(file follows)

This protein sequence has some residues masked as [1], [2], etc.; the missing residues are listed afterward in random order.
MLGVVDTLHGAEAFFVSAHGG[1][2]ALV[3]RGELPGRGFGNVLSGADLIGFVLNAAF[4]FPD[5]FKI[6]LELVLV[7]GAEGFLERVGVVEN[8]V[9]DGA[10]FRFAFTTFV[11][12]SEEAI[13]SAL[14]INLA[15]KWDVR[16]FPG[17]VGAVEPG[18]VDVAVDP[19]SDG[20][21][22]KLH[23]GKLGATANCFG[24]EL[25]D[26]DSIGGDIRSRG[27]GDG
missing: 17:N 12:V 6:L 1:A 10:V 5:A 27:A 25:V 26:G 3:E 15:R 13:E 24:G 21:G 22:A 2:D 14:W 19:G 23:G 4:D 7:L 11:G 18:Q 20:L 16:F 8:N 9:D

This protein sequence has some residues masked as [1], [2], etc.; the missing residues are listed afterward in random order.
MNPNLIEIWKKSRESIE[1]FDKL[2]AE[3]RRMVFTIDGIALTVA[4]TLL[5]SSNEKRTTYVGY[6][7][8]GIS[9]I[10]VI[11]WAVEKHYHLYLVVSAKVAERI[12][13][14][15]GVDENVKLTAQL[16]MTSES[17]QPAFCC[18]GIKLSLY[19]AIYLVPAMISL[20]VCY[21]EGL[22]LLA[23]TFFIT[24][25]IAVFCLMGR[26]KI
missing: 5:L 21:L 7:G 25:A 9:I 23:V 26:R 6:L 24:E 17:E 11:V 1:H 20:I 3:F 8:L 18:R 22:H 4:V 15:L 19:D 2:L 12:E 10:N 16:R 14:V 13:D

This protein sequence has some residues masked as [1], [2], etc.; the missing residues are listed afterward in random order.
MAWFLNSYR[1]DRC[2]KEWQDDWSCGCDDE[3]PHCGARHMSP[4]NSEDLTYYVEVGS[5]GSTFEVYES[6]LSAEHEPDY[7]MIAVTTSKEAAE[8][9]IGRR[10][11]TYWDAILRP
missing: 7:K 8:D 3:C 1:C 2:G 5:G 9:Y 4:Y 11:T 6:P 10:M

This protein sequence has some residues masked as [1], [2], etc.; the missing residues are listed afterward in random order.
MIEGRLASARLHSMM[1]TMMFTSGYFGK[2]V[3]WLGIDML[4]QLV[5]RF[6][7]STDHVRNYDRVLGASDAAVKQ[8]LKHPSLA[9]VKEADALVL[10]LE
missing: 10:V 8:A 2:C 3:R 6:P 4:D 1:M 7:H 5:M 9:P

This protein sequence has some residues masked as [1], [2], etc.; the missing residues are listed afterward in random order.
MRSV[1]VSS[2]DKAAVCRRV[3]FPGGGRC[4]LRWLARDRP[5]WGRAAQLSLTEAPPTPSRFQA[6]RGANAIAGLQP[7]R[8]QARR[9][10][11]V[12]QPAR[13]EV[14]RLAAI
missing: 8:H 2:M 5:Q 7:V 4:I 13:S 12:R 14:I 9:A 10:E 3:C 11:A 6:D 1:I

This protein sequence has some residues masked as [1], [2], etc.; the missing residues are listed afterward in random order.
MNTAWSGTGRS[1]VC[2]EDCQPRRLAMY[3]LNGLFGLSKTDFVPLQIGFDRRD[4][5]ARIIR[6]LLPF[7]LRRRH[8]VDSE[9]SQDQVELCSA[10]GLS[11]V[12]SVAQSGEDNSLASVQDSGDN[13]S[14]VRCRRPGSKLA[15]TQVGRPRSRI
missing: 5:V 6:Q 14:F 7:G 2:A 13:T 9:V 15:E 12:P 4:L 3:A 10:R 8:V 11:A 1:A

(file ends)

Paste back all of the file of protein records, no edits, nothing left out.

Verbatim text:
This protein sequence has some residues masked as [1], [2], etc.; the missing residues are listed afterward in random order.
MLGVVDTLHGAEAFFVSAHGG[1][2]ALV[3]RGELPGRGFGNVLSGADLIGFVLNAAF[4]FPD[5]FKI[6]LELVLV[7]GAEGFLERVGVVEN[8]V[9]DGA[10]FRFAFTTFV[11][12]SEEAI[13]SAL[14]INLA[15]KWDVR[16]FPG[17]VGAVEPG[18]VDVAVDP[19]SDG[20][21][22]KLH[23]GKLGATANCFG[24]EL[25]D[26]DSIGGDIRSRG[27]GDG
missing: 17:N 12:V 6:L 1:A 10:V 5:A 27:A 25:V 26:G 3:E 15:R 13:E 24:G 21:G 22:A 2:D 14:W 19:G 23:G 4:D 7:L 11:G 18:Q 20:L 16:F 8:N 9:D

This protein sequence has some residues masked as [1], [2], etc.; the missing residues are listed afterward in random order.
MNPNLIEIWKKSRESIE[1]FDKL[2]AE[3]RRMVFTIDGIALTVA[4]TLL[5]SSNEKRTTYVGY[6][7][8]GIS[9]I[10]VI[11]WAVEKHYHLYLVVSAKVAERI[12][13][14][15]GVDENVKLTAQL[16]MTSES[17]QPAFCC[18]GIKLSLY[19]AIYLVPAMISL[20]VCY[21]EGL[22]LLA[23]TFFIT[24][25]IAVFCLMGR[26]KI
missing: 5:L 21:L 7:G 25:A 9:I 23:V 26:R 6:L 24:E 17:E 11:V 1:H 20:I 3:F 8:L 18:R 22:H 4:V 15:L 19:D 2:L 12:E 10:N 16:R 14:V 13:D

This protein sequence has some residues masked as [1], [2], etc.; the missing residues are listed afterward in random order.
MAWFLNSYR[1]DRC[2]KEWQDDWSCGCDDE[3]PHCGARHMSP[4]NSEDLTYYVEVGS[5]GSTFEVYES[6]LSAEHEPDY[7]MIAVTTSKEAAE[8][9]IGRR[10][11]TYWDAILRP
missing: 7:K 8:D 3:C 1:C 2:G 5:G 9:Y 4:Y 11:T 6:P 10:M

This protein sequence has some residues masked as [1], [2], etc.; the missing residues are listed afterward in random order.
MIEGRLASARLHSMM[1]TMMFTSGYFGK[2]V[3]WLGIDML[4]QLV[5]RF[6][7]STDHVRNYDRVLGASDAAVKQ[8]LKHPSLA[9]VKEADALVL[10]LE
missing: 10:V 8:A 2:C 3:R 6:P 4:D 1:M 7:H 5:M 9:P

This protein sequence has some residues masked as [1], [2], etc.; the missing residues are listed afterward in random order.
MRSV[1]VSS[2]DKAAVCRRV[3]FPGGGRC[4]LRWLARDRP[5]WGRAAQLSLTEAPPTPSRFQA[6]RGANAIAGLQP[7]R[8]QARR[9][10][11]V[12]QPAR[13]EV[14]RLAAI
missing: 8:H 2:M 5:Q 7:V 4:I 13:S 12:R 14:I 9:A 10:E 3:C 11:A 6:D 1:I

This protein sequence has some residues masked as [1], [2], etc.; the missing residues are listed afterward in random order.
MNTAWSGTGRS[1]VC[2]EDCQPRRLAMY[3]LNGLFGLSKTDFVPLQIGFDRRD[4][5]ARIIR[6]LLPF[7]LRRRH[8]VDSE[9]SQDQVELCSA[10]GLS[11]V[12]SVAQSGEDNSLASVQDSGDN[13]S[14]VRCRRPGSKLA[15]TQVGRPRSRI
missing: 5:V 6:Q 14:F 7:G 2:A 13:T 9:V 15:E 12:P 4:L 3:A 10:R 8:V 11:A 1:A